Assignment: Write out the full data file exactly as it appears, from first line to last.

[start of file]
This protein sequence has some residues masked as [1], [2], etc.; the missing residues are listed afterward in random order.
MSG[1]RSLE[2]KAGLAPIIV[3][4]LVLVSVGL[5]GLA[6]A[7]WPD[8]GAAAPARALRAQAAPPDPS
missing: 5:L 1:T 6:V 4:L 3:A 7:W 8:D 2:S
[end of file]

This protein sequence has some residues masked as [1], [2], etc.; the missing residues are listed afterward in random order.
MSG[1]RSLE[2]KAGLAPIIV[3][4]LVLVSVGL[5]GLA[6]A[7]WPD[8]GAAAPARALRAQAAPPDPS
missing: 5:L 1:T 6:V 4:L 3:A 7:W 8:D 2:S